Teaching Kids about Church Ordinances

Teaching Kids about Church Ordinances

When the church practices baptism and the Lord’s Supper, parents have a prime opportunity to teach their children about the gospel. Jesus commanded the apostles to practice these two ordinances regularly in the church, and each one consistently provides focused pictures to the saints of the power and love of God in salvation. So what principles should parents instill in their children as they observe the ordinances of the church? Consider the following four guidelines.


Define the word ordinance for your children.

Defining a word removes confusion surrounding it. “An ordinance is an outward and visible sign which was ordained by Christ as a symbol of a deeper spiritual reality” (Adventure Club: The Truth About The Bible, The Church & The End Times Teacher Book  p.92) In other words, an ordinance is simply “something that has been ordered for regular practice.” It is a regulated custom. Explain to your children that the ordinances of the church—baptism and the Lord’s Supper—were commanded by Jesus Himself. Jesus commanded His disciples to make disciples, “baptizing them in the name of the Father, the Son, and the Holy Spirit” (Matt 28:19). And Jesus commanded the Church to eat the bread of His body and drink the cup of the new covenant in His blood regularly in remembrance of Him (1 Cor 11:23–26). Therefore, the church practices baptism and the Lord’s Supper first and foremost as expressions of obedience to Jesus Christ.

For as often as you eat this bread and drink the cup, you proclaim the death of the Lord until He comes. (1 Cor. 11:26 LSB)

Teach your children that church ordinances are exclusively for believers. 

When a person is saved and then baptized, they are called by Scripture to identify themselves with the church publicly. They are to proclaim their faith in Jesus Christ as Savior and Lord, along with their desire to be counted among the members of the church (Acts 2:37–42). And when someone eats the Lord’s Supper, they proclaim the Lord’s death until He returns (1 Cor 11:26). Therefore, church ordinances are only for believers to practice together. As children observe baptism and the Lord’s Supper, it can be an excellent opportunity to talk to them about the importance of the fellowship with the saints, their relationship with God, and their trust in Jesus Christ.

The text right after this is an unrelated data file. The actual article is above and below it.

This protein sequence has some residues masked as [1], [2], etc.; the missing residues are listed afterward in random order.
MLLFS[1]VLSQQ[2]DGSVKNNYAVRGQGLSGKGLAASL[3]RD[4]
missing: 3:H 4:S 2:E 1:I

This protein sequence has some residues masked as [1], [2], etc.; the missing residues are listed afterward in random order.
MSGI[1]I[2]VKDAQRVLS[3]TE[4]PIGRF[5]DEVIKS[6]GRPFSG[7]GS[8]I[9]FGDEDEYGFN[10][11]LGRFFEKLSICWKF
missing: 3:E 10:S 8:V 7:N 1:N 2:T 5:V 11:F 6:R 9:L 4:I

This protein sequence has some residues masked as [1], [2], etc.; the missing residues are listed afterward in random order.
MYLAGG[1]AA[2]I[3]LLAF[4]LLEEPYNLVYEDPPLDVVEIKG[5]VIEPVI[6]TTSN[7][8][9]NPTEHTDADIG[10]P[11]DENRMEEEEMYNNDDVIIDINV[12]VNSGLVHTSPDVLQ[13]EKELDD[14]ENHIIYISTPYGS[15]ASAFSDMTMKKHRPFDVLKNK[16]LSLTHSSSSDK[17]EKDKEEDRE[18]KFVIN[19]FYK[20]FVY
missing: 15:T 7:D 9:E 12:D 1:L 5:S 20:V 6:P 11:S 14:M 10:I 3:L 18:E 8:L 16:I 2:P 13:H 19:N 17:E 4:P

Teach your children that church ordinances are not magical or mystical, but rather are set apart for God. 

Children can easily see the special ceremonies of the church and erroneously believe that there is something magical in the waters of baptism or the bread and cup of the Lord’s Supper. However, the Bible teaches that there is nothing inherently special in the water, the bread, or the cup—they are simply ordinary elements that share a symbolic significance in relations to a believer’s life in Christ. At the same time, these practices are not ordinary because they have been commanded by God to put His work of salvation on display. Because they are set apart to God, they are holy, and believers must not practice them lightly. Paul warned the Corinthian church about God’s severe discipline when some of their members were eating the Lord’s Supper in an unworthy manner. Therefore, church ordinances can be an opportunity to talk to your children about God’s holiness and the matters of the highest importance in life—the eternal salvation of our souls.


Finally, use the ordinances to teach your children the gospel. 

Both baptism and the Lord’s Supper are pictures of the good news. Baptism proclaims the transforming power of the gospel when a believer is brought from death to new life through union with Jesus Christ. The Lord’s Supper symbolizes the broken body and shed blood of Jesus, pointing to His sacrificial death on the cross. When your children see the church practicing these biblical ordinances, make the most of the opportunity to teach them about new life in Christ and His sacrifice of love for sinners. 


Indeed, parents have a unique opportunity to proclaim Christ to their children when a new believer is baptized, or when the church gathers for the body and blood of Jesus. They must be diligent to guard their children against partaking sinfully in these practices when they are not yet believers. Additionally, in baptism and the Lord’s Supper, the Lord graciously gives parents the special and unique opportunity to communicate to their children their hope, desire, and prayer that God will one day save them so that they too will love and obey Christ. 

Back to blog

1 comment

Do you have the children’s materials bilingual? And up to what age do yo ha materials for children?

Elena Joya

Leave a comment